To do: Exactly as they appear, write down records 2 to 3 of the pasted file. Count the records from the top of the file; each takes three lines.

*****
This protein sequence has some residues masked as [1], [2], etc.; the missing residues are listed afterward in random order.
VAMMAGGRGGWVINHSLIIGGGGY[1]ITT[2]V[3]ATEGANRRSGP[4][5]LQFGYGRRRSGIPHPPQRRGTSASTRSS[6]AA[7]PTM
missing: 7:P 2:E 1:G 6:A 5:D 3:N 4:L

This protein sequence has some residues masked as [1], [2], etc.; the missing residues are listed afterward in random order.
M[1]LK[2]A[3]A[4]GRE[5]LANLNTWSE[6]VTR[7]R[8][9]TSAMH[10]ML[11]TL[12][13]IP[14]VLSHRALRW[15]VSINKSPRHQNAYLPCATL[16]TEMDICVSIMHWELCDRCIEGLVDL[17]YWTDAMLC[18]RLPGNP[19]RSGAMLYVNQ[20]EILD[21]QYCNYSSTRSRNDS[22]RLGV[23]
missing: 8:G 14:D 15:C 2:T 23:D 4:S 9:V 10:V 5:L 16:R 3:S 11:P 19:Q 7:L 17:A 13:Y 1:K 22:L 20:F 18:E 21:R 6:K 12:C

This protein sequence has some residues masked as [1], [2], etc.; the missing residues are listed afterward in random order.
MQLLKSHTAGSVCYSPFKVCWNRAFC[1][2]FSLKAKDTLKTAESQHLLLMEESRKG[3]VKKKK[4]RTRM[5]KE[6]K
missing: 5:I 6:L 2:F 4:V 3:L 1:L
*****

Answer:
This protein sequence has some residues masked as [1], [2], etc.; the missing residues are listed afterward in random order.
M[1]LK[2]A[3]A[4]GRE[5]LANLNTWSE[6]VTR[7]R[8][9]TSAMH[10]ML[11]TL[12][13]IP[14]VLSHRALRW[15]VSINKSPRHQNAYLPCATL[16]TEMDICVSIMHWELCDRCIEGLVDL[17]YWTDAMLC[18]RLPGNP[19]RSGAMLYVNQ[20]EILD[21]QYCNYSSTRSRNDS[22]RLGV[23]
missing: 8:G 14:D 15:C 2:T 23:D 4:S 9:V 10:V 5:L 16:R 3:S 11:P 19:Q 7:L 17:A 13:Y 1:K 22:L 20:F 18:E 21:R 6:K 12:C

This protein sequence has some residues masked as [1], [2], etc.; the missing residues are listed afterward in random order.
MQLLKSHTAGSVCYSPFKVCWNRAFC[1][2]FSLKAKDTLKTAESQHLLLMEESRKG[3]VKKKK[4]RTRM[5]KE[6]K
missing: 5:I 6:L 2:F 4:V 3:L 1:L